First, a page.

Turkey pursued its fascination for Europe by establishing association with Council of Europe, NATO and then the European Economic Community in 1963. Turkey is one of EU’s main partners in the Middle East and both are members of the European Union–Turkey Customs Union. The Turkish expert Meltem Ahıska outlines the Turkish position vis-à-vis Europe, explaining how “Europe has been an object of desire as well as a source of frustration for Turkish national identity in a long and strained history”. Turkey that was amongst the earliest applicants to accede to the EU in 1987 has been denied accession till date. The EU has managed to exclude Turkey from political positions and preclude its recourse to European Court of Justice to some extent. On 26 June 2018, the EU’s General Affairs Council stated whilst stalling accession negotiations that “the Council notes that Turkey has been moving further away from the European Union”.
Criticism of Turkey in the West is mainly led by those who see Turkey moving away from the West towards a more Middle Eastern and Islamic orientation. After Erdogan’s AK Party came to power Turkey’s disillusionment with Europe became more and more visible. Erdogan’s Justice and Development Party (a.k.a AK Party) has mainly supported a greater influence of Ottoman culture in domestic social policy which has caused issues with people who see it as a threat to the secular and republican credentials of modern Turkey. Forces that are equally averse to Turkey’s present position under the AK party even carried out a failed coup in 2016.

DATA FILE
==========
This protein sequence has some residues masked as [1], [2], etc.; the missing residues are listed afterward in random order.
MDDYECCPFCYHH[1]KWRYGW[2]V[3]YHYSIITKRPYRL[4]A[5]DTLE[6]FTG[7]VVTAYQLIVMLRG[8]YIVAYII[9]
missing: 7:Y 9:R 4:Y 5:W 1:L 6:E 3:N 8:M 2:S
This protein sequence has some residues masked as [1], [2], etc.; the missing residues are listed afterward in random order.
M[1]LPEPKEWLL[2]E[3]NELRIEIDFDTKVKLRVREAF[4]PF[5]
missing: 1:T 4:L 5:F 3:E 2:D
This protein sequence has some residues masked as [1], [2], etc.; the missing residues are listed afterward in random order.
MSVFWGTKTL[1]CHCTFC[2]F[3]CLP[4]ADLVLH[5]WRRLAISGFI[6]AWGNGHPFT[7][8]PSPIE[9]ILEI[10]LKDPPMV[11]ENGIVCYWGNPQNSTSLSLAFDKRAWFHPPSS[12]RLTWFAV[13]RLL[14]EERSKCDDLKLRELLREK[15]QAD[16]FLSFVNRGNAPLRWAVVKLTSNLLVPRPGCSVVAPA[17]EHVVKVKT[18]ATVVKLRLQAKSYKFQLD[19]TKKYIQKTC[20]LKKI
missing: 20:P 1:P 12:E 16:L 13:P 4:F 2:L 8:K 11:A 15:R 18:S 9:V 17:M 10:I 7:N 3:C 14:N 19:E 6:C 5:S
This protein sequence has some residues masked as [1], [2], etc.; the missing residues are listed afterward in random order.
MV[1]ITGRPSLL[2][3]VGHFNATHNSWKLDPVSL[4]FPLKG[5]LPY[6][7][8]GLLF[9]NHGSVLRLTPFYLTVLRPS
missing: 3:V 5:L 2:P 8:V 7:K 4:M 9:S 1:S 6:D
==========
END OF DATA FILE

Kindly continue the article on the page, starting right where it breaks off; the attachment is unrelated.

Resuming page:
Turkey’s present decision to use the architectural landmark as a mosque as per the legal declaration in the endowment of Mehmet II has been acclaimed by majority Turkish population that supports Erdogan’s Party and its Ottoman leanings. The move however has ‘disappointed’ the West, ‘pained’ the Christians and is ‘regretted’ by supporters of the idea of secularism around the world.
While it is easy to criticise Turkey for changing an 86-year-old status quo, the 1934 decision itself was untenable as it aimed at achieving a political purpose to the detriment of the Turkish Muslims. It should be remembered that the question before the court was not whether the Conquest of Constantinople was legal which itself had effected the change from a church to the mosque (because if that was so then numerous other wars fought in history can also be easily questioned for their legality, fairness and reasonableness) but whether the 1934 decision to convert (so as to close) the mosque was illegal and the court rightly observed that it was.